By Sophie Lange, News Editor
On Thursday, the Gettysburg College campus community held a Service of Remembrance for Assistant Director of International Student Services Sara Gifford in Christ Chapel. Gifford, 35, passed away on Dec. 22 as a result of an automobile accident. In addition to her work with the Office of International Student Services, she was also a Ph.D. candidate at the Indiana University of Pennsylvania in the English Literature and Criticism program.
Though she had only joined the campus this past July, students and colleagues expressed that Gifford had made a significant impact on the Gettysburg community.
Those in attendance included faculty, staff, students and members of Gifford’s family. The service began with a musical prelude, “Thaïs Méditation” composed by Jules Massenet, and was performed by Josianna M. Eteme ’26. At its conclusion, President Bob Iuliano gave opening remarks.
“As Gettysburgians, when we step onto this campus, we embrace a set of core values. Through every word and through every deed, Sara embodied these values… service, curiosity, leadership, integrity. In doing so, Sara helped countless Gettysburg students feel at home,” Iuliano said.
The Setting of Intention was given by Director of Religious and Spiritual Life and College Chaplain Michael Bright. Then a Sacred Reading from the Quran was delivered by the Advisor of the Muslim Student Association Dr. Rukhsana Rahman. Following the Sacred Reading, Aruzhan Yelzhassova ’26 gave an offering of music by playing “Actress,” composed by Yuriy Vesnyak.
During a poetic reflection, Tawah Tamba ’26 asked, “How did we get here? How? I thought we had plans. Why are we saying goodbye, instead of celebrating our achievements together?”
Tamba said that Sara left “a huge gap that can never be filled… Why do bad things happen to good people? It’s a question I keep asking myself. Why do we live if we are going to die anyways? Why do we go to school and work hard?”
Director of International Student Services Brad Lancaster offered words of remembrance for Sara. He opened with a story about the Christmas gift Gifford had left him.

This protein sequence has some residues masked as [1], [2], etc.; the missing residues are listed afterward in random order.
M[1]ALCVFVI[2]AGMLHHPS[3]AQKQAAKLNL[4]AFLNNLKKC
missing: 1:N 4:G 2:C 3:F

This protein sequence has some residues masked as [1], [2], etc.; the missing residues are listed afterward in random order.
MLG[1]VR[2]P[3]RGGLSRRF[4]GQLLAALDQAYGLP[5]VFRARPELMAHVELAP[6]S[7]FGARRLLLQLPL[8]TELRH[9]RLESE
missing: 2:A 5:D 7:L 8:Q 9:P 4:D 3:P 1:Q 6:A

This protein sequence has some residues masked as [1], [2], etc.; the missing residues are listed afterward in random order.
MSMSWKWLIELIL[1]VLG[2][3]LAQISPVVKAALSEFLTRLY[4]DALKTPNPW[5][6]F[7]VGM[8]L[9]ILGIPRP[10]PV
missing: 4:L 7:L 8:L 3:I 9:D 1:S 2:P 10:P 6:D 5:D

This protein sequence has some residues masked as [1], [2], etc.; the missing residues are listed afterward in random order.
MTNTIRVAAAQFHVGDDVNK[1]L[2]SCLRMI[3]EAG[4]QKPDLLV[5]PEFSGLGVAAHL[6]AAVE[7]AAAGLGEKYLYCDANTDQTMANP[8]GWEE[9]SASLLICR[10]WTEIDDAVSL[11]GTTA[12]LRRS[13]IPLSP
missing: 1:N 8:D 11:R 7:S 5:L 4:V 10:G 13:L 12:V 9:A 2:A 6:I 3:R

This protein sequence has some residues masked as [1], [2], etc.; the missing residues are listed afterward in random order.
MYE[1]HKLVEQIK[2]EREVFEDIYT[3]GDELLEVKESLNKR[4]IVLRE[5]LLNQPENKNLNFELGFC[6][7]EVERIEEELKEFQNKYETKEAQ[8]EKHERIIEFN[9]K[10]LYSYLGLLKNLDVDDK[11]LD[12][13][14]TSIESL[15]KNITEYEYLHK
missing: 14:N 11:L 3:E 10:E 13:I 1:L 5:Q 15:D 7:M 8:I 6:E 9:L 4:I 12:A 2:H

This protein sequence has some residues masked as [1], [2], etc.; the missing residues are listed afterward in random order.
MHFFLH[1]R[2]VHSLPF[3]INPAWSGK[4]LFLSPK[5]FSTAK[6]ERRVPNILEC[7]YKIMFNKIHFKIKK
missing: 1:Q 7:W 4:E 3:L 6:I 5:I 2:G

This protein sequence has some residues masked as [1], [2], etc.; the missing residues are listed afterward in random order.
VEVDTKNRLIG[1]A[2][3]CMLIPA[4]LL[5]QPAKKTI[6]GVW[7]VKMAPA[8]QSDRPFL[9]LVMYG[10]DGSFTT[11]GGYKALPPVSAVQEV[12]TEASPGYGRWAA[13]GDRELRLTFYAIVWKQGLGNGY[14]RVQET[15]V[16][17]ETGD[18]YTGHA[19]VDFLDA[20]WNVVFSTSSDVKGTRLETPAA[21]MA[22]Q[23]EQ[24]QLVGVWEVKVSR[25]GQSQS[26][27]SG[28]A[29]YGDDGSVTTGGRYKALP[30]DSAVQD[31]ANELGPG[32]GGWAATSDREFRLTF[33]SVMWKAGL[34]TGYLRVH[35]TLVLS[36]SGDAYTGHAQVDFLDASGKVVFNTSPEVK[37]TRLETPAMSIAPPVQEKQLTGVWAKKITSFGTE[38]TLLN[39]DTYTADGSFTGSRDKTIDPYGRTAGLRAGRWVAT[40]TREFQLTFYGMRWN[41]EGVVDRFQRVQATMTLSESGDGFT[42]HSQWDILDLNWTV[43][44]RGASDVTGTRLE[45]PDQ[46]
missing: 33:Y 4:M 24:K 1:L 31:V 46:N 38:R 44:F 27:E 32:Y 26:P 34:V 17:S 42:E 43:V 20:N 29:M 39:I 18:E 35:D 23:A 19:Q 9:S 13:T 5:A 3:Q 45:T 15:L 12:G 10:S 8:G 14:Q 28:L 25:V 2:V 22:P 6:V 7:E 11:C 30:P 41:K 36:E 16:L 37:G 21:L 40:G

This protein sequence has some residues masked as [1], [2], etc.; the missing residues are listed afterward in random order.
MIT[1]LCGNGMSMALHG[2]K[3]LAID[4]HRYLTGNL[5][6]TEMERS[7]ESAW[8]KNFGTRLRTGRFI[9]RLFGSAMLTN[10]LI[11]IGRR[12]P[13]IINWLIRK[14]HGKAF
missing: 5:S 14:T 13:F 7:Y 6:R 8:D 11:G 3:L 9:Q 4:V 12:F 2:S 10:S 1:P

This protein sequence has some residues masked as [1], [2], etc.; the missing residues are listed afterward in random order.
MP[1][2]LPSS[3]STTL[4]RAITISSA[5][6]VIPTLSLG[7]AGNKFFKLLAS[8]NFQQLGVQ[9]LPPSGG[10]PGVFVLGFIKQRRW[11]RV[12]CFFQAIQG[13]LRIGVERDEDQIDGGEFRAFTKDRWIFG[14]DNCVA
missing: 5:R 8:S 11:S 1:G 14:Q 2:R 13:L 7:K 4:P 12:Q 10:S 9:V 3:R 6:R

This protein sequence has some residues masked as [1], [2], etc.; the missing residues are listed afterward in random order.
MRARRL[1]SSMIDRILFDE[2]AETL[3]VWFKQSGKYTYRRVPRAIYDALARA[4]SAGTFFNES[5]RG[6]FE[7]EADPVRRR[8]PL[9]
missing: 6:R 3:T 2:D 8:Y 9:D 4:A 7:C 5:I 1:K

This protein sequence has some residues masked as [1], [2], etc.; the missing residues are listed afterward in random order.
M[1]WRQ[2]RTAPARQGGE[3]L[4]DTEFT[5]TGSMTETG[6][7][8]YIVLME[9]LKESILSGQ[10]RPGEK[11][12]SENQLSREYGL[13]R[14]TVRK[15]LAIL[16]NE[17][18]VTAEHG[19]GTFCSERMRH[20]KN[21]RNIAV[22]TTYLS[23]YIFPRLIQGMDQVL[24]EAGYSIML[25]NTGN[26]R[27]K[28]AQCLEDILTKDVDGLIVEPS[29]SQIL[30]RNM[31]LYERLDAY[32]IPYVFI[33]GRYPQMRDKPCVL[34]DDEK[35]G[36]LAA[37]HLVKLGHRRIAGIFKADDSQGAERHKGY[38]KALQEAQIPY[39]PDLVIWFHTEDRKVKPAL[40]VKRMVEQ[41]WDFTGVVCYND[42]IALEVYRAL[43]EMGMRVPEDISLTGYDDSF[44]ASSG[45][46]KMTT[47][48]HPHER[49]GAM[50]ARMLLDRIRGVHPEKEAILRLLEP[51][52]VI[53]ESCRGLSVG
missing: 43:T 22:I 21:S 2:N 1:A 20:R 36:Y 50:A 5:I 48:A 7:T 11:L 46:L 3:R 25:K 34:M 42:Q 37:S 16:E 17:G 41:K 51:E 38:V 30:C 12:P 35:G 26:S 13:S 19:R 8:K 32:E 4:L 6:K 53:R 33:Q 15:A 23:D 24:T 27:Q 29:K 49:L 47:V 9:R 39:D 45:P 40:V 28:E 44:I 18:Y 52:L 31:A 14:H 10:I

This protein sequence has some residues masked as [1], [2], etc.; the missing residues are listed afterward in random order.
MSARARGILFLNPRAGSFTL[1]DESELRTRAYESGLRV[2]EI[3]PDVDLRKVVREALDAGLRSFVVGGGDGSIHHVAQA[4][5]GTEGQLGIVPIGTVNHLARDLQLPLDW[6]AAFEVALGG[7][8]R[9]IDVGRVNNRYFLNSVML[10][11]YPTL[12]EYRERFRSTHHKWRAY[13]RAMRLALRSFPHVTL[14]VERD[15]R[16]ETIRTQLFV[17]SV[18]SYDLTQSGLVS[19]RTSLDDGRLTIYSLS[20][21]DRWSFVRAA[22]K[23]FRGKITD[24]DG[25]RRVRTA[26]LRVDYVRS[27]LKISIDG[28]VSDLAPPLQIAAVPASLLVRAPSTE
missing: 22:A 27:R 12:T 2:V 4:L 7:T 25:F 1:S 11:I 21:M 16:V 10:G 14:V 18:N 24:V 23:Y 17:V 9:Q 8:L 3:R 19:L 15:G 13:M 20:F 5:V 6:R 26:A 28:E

“For Christmas, Sara had secretly left some of her homemade Kurdish cookies for me. They were just there on my desk in a nice holiday wrapping with a card that said how much she enjoyed working here and how much she was looking forward to working together next year,” Lancaster said. “She had already gone, so I didn’t have the chance to say thanks or how I was looking forward to working together as well. I just had the gift and the card and some quiet time to reflect on such a nice present and how thoughtful she was. When thinking about how to start talking about Sara today, my mind kept going back to that present. Like that present, Sara was a gift to us.”
In explaining how much of an impact Gifford had on the college and how she enjoyed her work, Lancaster talked about how she started the Halloween Trick-or-Treating event on campus to give international students an opportunity to participate in a United States tradition. He spoke of the joy she had as she went around campus looking at the different offices and how they were decorated. Lancaster said Gifford had a distinct perspective of what it was like to be an international student as she was once an international student herself.
“Being an immigrant herself, Sara had a unique understanding of what international students were going to find interesting and fun about American culture, and she was very passionate about sharing it,” Lancaster explained.
He also discussed the memories that students had of Gifford, saying, “The students were like her family.”
Next, Program Coordinator for the Office of International Student Services Carla E. Pavlick shared some words of remembrance before Eteme gave an offering of music with Johann Sebastian Bach’s “Sonata in G minor.”
Members of the community were invited to offer words of remembrance before Gifford’s sister and mother spoke about her. A moment of silence was then observed. Finally, Bright offered a resolution that expressed Gettysburg College’s appreciation for Gifford and gratitude for the positive difference she made in her short time at the college. Bright invited members of the community to take a flower from the table of memorial, which displayed a picture of Gifford.
Edvard Kravchuk’s “Momentary” was performed as the postlude.